“Beyond our wildest dreams” is how local man Anthony Sloan has described Saturday’s fundraising climb for his wife Donna.
Up to 1,800 people turned out to support the ‘Climb for Donna’, walking to the summit of Camlough mountain in solidarity with the mum-of-four who, says Anthony, has a “mountain to climb every day”.
Donna (54), from Lislea near Camlough, was diagnosed with motor neurone disease (MND) in March 2021, a year after first developing symptoms.
Said Anthony: “It was just so rapid. At the start of lockdown in March 2020, we were living the perfect life – we were out walking, baking scones. Donna would literally have raced me on parts of the road.
“Around May or June, she started to slur her speech slightly, then began losing her balance and falling until it got to the point she couldn’t be left on her own. ”
Donna is now confined to a wheelchair, unable to speak, is fed via a tube and requires round-the-clock care.
However, that didn’t stop her going along on Saturday to greet the walkers and the many people who have supported the family over the past year.
Said Anthony: “We feel as if the south Down, south Armagh and GAA community has wrapped its arms around us and is just carrying us along.
“It’s mental what went on on Saturday, the amount of people who gave up their day to come and be with us.
“From the minute we came into Camlough there were people out collecting with buckets and she started smiling.
“My good friend Banjo Bannon was at the summit and he said there were no gaps right the way down the mountain – just a continuous stream of people.”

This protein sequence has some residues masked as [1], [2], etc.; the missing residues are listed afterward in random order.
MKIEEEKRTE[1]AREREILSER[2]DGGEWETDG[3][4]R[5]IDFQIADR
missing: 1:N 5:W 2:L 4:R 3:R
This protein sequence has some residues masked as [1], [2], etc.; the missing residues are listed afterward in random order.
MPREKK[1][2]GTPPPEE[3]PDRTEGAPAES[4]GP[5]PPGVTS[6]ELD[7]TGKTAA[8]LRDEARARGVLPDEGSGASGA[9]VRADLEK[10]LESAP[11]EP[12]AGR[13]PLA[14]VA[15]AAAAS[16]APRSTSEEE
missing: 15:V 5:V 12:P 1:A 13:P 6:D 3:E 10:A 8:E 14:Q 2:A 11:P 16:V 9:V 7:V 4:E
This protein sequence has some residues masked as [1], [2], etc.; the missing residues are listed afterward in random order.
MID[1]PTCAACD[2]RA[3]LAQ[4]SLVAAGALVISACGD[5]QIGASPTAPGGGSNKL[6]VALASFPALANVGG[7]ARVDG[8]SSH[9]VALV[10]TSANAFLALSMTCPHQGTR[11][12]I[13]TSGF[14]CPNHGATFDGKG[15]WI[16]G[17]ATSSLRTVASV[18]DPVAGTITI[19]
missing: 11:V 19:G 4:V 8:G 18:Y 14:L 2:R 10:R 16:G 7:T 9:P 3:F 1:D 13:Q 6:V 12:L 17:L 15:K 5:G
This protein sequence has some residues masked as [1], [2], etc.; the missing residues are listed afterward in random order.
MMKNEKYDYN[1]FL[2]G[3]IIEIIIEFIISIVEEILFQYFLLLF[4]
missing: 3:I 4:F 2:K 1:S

He admitted Donna was initially apprehensive about attending on Saturday.
“She is an extremely private person. There were people there on Saturday, and the last time they saw Donna was in her professional capacity, as a fit and able person who was a leader, an opinionated person who got stuff done,” said Anthony.
Before her diagnosis, Donna worked for the Southern Health and Social Care Trust as a volunteer co-ordinator, and previously at the Women’s Health Initiative in Mullaghbawn where she supported marginalised people and groups.
“Donna loved working in the community,” said Anthony.” She didn’t like to tick boxes, she liked providing services.
“A friend of ours Pat McGinn summed it up when he said she was the voice for marginalised groups who had no voice and now it was the turn of the community to be Donna’s voice.”
The couple are childhood sweethearts. They met when they were 14 and have been married for 33 years.
Donna is able to speak by typing into a device which talks for her. The family are in the process of having their three daughters’ voices amalgamated and put into the programme so it will sound like Donna.
Said Anthony: “Donna is still super intelligent and alert. Her mind is perfect. She keeps us on our toes and she give us great laughs.
“She loves Twitter, following politics and current affairs. Yes, there are down days but most of them are positive. We have good people around us who help us.
“I lift her out of bed every morning and every morning she is smiling. At the minute I am doing everything for Donna, and I will for as long as I can.
“We also have four amazing children – Caoibhe (32), Ciara (29), Conor (27) and Cliodhna (22)- and Donna’s brother and sister are very good as well.”
Motor Neurone Disease (MND) is a terminal condition with no cure which affects the brain and nerves. It is progressive and impacts on walking, speaking, swallowing and breathing.
Since Donna’s diagnosis, Anthony and Donna know of two people from the local area who are on the verge of receiving a diagnosis, and they have been able to support and advise them.
The climb was the first event in the DoItForDonnaCampaign and Anthony would love it to become an annual one.
The campaign aims to raise awareness, educate and fundraise with the goal of finding a life-changing treatment or cure for Donna.
If Donna loses her battle before a cure is found all money raised by the campaign will be donated to the Beaumont research to help support families and fund research.